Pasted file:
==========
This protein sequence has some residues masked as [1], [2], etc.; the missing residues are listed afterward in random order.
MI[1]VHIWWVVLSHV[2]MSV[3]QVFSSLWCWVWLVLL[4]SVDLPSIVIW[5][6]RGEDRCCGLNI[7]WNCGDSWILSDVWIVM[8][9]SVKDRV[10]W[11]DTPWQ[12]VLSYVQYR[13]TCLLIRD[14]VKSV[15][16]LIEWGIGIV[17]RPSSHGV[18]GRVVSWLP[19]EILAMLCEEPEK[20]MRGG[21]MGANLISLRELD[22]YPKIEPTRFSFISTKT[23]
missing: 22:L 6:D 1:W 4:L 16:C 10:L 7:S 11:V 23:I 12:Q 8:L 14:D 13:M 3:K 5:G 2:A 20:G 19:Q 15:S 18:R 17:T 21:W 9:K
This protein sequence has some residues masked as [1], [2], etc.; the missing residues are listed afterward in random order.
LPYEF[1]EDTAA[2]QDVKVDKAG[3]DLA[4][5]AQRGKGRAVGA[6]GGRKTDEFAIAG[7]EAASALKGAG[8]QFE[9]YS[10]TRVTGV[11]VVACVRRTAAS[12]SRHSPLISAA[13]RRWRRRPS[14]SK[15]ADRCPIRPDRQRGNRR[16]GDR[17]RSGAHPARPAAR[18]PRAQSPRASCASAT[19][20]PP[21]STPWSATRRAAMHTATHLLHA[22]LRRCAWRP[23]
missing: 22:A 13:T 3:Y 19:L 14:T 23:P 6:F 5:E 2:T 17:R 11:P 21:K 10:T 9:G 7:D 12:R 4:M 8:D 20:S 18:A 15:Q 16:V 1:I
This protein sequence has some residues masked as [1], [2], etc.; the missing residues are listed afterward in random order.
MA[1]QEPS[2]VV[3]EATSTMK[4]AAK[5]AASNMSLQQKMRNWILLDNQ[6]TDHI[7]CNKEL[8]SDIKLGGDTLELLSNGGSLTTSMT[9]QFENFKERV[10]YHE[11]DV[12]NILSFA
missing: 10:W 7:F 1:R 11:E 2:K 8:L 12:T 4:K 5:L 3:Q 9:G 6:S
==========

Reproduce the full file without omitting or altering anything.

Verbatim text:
This protein sequence has some residues masked as [1], [2], etc.; the missing residues are listed afterward in random order.
MI[1]VHIWWVVLSHV[2]MSV[3]QVFSSLWCWVWLVLL[4]SVDLPSIVIW[5][6]RGEDRCCGLNI[7]WNCGDSWILSDVWIVM[8][9]SVKDRV[10]W[11]DTPWQ[12]VLSYVQYR[13]TCLLIRD[14]VKSV[15][16]LIEWGIGIV[17]RPSSHGV[18]GRVVSWLP[19]EILAMLCEEPEK[20]MRGG[21]MGANLISLRELD[22]YPKIEPTRFSFISTKT[23]
missing: 22:L 6:D 1:W 4:L 16:C 10:L 7:S 11:V 23:I 12:Q 8:L 14:D 13:M 3:K 5:G 2:A 20:G 19:Q 15:S 18:R 17:T 21:W 9:K
This protein sequence has some residues masked as [1], [2], etc.; the missing residues are listed afterward in random order.
LPYEF[1]EDTAA[2]QDVKVDKAG[3]DLA[4][5]AQRGKGRAVGA[6]GGRKTDEFAIAG[7]EAASALKGAG[8]QFE[9]YS[10]TRVTGV[11]VVACVRRTAAS[12]SRHSPLISAA[13]RRWRRRPS[14]SK[15]ADRCPIRPDRQRGNRR[16]GDR[17]RSGAHPARPAAR[18]PRAQSPRASCASAT[19][20]PP[21]STPWSATRRAAMHTATHLLHA[22]LRRCAWRP[23]
missing: 22:A 13:T 3:Y 19:L 14:T 23:P 6:F 5:E 2:T 17:R 11:P 21:K 10:T 9:G 7:D 12:R 4:M 8:D 20:S 18:A 15:Q 16:V 1:I
This protein sequence has some residues masked as [1], [2], etc.; the missing residues are listed afterward in random order.
MA[1]QEPS[2]VV[3]EATSTMK[4]AAK[5]AASNMSLQQKMRNWILLDNQ[6]TDHI[7]CNKEL[8]SDIKLGGDTLELLSNGGSLTTSMT[9]QFENFKERV[10]YHE[11]DV[12]NILSFA
missing: 10:W 7:F 1:R 11:E 2:K 8:L 12:T 4:K 5:L 3:Q 9:G 6:S